Planes cleared after “credible” bomb threats against 2 Atlanta flights

Passengers on two Atlanta-bound airliners got a scare Saturday when “credible” bomb threats sent via social media prompted the military to scramble fighter jets to escort the planes to Hartsfield-Jackson International Airport, but searches by a police bomb squad and the FBI turned up nothing threatening.

Airport spokesman Reese McCranie told The Atlanta Journal-Constitution at 3 p.m. that both flights — Delta 1156 from Portland, Ore., and Southwest 2492 from Milwaukee, Wisc. — had landed and were sitting on a taxiway waiting to be swept by the Atlanta police Bomb Squad.

“We believe the threats to be credible,” McCranie said, adding that Runway 27L was shut down while the threats were investigated. Authorities have not said what led them to give credence to the threats.

FBI spokesman Stephen Emmett told The Atlanta Journal-Constitution that NORAD scrambled military fighter jets to escort the two planes to Atlanta after the threats were made.

The FBI confirmed that the threats were made via Twitter. While authorities have not yet released information on the Twitter account responsible for the specific threatening tweets, someone calling himself “King Zortic” first posted messages to Delta on Twitter around noon that said, “I have a bomb on one of your planes, but I forgot which one when I left the airport. Can you help me find it?,” and “It was from Portland to Atlanta, I forgot the flight number, though. It was something like DL156 or DL 1556 I forgot the order.”

Another tweet read, “It was smuggled through one of the back entrances because the airport didn’t have much security around one of the entrances so the bomb is at the back of the plane. Everyone will know when it’s detonated.”

Messages later were sent to Southwest Airlines from the same Twitter account read, “A bomb was placed on SWA2492. It will be detonated at a random time of my choosing,” and “If anything happens to me I’ll make sure that more flights are targeted. I strongly suggest you don’t try anything stupid.”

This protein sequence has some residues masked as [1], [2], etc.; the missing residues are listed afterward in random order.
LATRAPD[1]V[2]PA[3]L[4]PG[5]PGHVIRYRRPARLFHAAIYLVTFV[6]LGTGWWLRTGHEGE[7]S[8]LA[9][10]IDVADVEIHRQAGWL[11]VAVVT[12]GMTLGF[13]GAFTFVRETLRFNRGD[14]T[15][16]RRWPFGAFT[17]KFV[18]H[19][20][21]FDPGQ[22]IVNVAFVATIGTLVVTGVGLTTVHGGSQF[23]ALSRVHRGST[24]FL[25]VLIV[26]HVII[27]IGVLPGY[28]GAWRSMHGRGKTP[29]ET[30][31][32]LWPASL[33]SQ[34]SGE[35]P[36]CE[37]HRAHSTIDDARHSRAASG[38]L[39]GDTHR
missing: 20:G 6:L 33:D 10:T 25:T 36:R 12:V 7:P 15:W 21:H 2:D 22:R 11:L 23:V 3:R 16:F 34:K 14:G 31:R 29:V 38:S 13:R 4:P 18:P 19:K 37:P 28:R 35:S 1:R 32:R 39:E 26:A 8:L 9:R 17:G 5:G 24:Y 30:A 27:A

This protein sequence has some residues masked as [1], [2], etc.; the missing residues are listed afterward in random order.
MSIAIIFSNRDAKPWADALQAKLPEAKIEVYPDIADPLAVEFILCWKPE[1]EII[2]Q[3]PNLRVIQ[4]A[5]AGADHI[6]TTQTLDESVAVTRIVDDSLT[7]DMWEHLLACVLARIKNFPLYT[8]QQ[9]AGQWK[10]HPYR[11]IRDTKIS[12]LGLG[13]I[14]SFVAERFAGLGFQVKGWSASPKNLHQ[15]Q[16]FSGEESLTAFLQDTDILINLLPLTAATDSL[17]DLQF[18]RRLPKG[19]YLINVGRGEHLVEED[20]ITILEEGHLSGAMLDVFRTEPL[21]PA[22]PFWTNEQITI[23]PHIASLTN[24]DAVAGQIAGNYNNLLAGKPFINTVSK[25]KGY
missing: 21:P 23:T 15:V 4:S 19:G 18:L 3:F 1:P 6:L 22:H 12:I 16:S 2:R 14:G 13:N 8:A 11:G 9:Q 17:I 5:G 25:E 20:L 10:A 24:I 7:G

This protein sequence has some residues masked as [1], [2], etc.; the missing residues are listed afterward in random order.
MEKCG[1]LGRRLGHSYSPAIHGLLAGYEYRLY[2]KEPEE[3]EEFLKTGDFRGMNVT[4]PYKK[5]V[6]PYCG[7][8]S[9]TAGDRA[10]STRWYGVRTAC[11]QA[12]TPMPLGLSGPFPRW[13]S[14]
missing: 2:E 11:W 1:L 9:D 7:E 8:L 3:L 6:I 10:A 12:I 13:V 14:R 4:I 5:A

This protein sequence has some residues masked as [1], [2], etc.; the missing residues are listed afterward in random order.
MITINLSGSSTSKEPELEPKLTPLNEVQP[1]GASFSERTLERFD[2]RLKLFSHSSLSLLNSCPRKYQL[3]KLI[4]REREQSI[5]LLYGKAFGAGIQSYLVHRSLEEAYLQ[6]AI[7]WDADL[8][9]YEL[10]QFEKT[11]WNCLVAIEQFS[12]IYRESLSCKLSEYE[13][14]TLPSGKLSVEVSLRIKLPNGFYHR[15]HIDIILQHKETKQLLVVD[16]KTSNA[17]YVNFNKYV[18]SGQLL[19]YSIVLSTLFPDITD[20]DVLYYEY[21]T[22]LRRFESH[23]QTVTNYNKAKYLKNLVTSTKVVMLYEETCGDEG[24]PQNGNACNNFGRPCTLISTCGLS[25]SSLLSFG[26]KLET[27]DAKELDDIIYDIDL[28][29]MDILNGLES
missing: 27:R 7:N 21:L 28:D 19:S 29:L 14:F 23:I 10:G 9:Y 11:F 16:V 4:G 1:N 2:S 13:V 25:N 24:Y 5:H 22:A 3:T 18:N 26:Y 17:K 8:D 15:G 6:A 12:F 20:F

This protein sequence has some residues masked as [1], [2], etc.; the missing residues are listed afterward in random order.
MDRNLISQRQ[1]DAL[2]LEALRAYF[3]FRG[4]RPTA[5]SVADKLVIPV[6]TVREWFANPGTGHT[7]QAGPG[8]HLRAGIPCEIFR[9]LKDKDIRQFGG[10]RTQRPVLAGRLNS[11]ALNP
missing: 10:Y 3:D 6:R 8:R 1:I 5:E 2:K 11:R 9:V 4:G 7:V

By Sunday, that Twitter account had been suspended.

Passengers were taken off the Delta flight first, and at 4:45 p.m., passengers started exiting the Southwest plane. Bomb-sniffing dogs were seen checking the passengers and their carry-on bags as they deplaned and boarded buses.

At 5:35 p.m., Emmett said that the Delta plane and luggage had been cleared and released by the bomb squad, which was still examining the Southwest plane.

Britt Johnson, Special Agent In Charge of the Atlanta FBI Field Office, told Channel 2 Action News at 6 p.m. that both aircraft had been searched, and agents from the FBI and the Joint Terrorism Task Force were interviewing passengers.

Nothing suspicious was found on either aircraft.

“We haven’t found anything at this point,” Johnson said. “Nothing’s been found.”

Johnson said the FBI will “absolutely be doing everything we can to identify who made the initial threats and track them down.”

Toni Ellingen of San Diego, one of the passengers aboard the Southwest flight from Milwaukee, said she and her fellow passengers kept up with events using their smart phones and tablets. She had nothing but praise for the Southwest flight crew and Atlanta authorities.

“They handled it really well. Nobody panicked. The police handled it very well,” she said. “There wasn’t much they could do except check out the situation. Everybody was happy because we didn’t blow up.”

Ellingen was on her way back to San Diego after visiting family in Wisconsin. Southwest gave passengers stranded in Atlanta vouchers for a hotel, food and $100 off their next flight, Ellingen said.

She said the threat seemed a lot less serious once passengers found out it came from Twitter.

“I don’t think people really took it that seriously,” she said. “There are so many people that are doing that now.”

To keep passengers happy during the two-hour wait on the tarmac, Ellingen said their pilot gave updates every 10 minutes, sent the beverage cart through again and allowed bathroom breaks.

Kristine Schram of Bowler, Wisc., was on her way to San Diego for her grandson’s second birthday. The Twitter threat was “just crazy,” she said.

“I hope they find the guy,” she said. “It sounds like prison time to me.”

In recent days, unfounded bomb threats have also been made against Delta flights bound for Raleigh, N.C., and Tel Aviv.

A spokesman for Twitter told the AJC that the company may disclose a user’s account information to law enforcement in response to a valid emergency request. Twitter’s privacy policy says the company evaluates emergency disclosure requests on a case-by-case basis.

“If there is an exigent emergency involving the danger of death or serious physical injury to a person, we may provide information necessary to prevent that harm, if we have it.”

Twitter spokesman Nu Wexler told the AJC the company does not comment on individual accounts “for privacy and security reasons.”

“But we do work with law enforcement authorities on emergency requests for information in cases involving immediate danger,” Wexler said.

Staff writer Aaron Gould Sheinin contributed to this article.

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